I’m just hanging out at my house this Sunday, trying to muster the motivation to do something productive. So far, it’s not working out for me. I had really hoped that the girl I met in Dallas last week was going to give me a call, and I could blow off whatever responsibilities I had this weekend, thus proving my committment to being productive was fairly shallow. Instead I’ve been coming up with tidbits of busywork and sipping beers in front of thuTeeVee.

I also was reading some of my various caches of writing this weekend. I keep a couple other low traffic blogs that I don’t tell anyone about. I’m sure they’re google-able and I’m sure now that I’ve mentioned them, someone will go out there, find them, and link them to my site to embarrass me; but by and large they are so non-descript that they blend in with the rest of the internet chatter.

One blog in particular has sort of evolved into a blog I type in when I feel particularly emotional about my love life. It’s a little weird to read, there’s only about twenty posts going back about three years or so. Paging through it, you’d think the author was some sort of manic-depressive if you didn’t read the dates on the entries. The tones vary, from goofy romance, to cynical mysogenism.

As an interesting sidenote, Technorati notes a spike in the search term “goofy romance” for earlier this week. If you compare the number of times people used “goofy romance” this week vs. back around Valentines day, you’ll see that those are the only two times the mentions match up. I wonder what is the root cause of it?

Much like this entire blog entry, the previous paragraph makes no real interesting point; this reminds me of a story-telling technique I learned this week which, if you are able to master, is sure to spice up any droll tale. I’ve got to credit one of the better story-tellers of our time, Dane Cook, with pioneering the technique that was previously only reserved for movies by a certain director notorious for their unsure grasp of linear time. Of course, many of you know of which I speak, the concept is called “Tarantino-ing it up.”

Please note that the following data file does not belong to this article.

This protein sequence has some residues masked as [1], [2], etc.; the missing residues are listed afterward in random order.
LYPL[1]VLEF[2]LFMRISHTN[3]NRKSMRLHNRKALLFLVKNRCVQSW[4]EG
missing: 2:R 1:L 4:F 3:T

I’ve been telling a particular story that happenned to me last weekend to just about everyone I meet lately. I enjoy telling stories, and I assume most of my friends enjoy hearing the stories, because they don’t tend to tell me to shut up very much. Unfortunately, this particular story appears to be of interest mostly to myself and no one else. I can tell this because whenever I start the story, people either start fidgeting about two minutes into it, or their eyes glaze over to the point I can actually see my own reflection.

Tarantino-ing up a story involves finding the punchiest part of the end of the story (this works best if it’s a double entendre when out of context), delivering that part of it, then explaining the concept of tarantinoing it up (“we’re going to tell this story from back to front”). Then you start at the beginning of the story, going off on little tangents here and there, and then finally surprising them with the punchline you started out with.

With a droll story, sometimes, you don’t know exactly when the story is over. When you Tarantino up a droll story, when you finally get to the end, the listener is relieved to finally get to the end of it, and at the same time impressed by your clever storytelling style. It’s a win-win.

Sweet mercy, there are so many other things I should be doing right now that typing this blather up. I need to finish some web work. I could be working on my music. I could be finishing a project that I have due first thing in the morning. Heck, I could be sleeping!

Ah well. What are ya gonna do?


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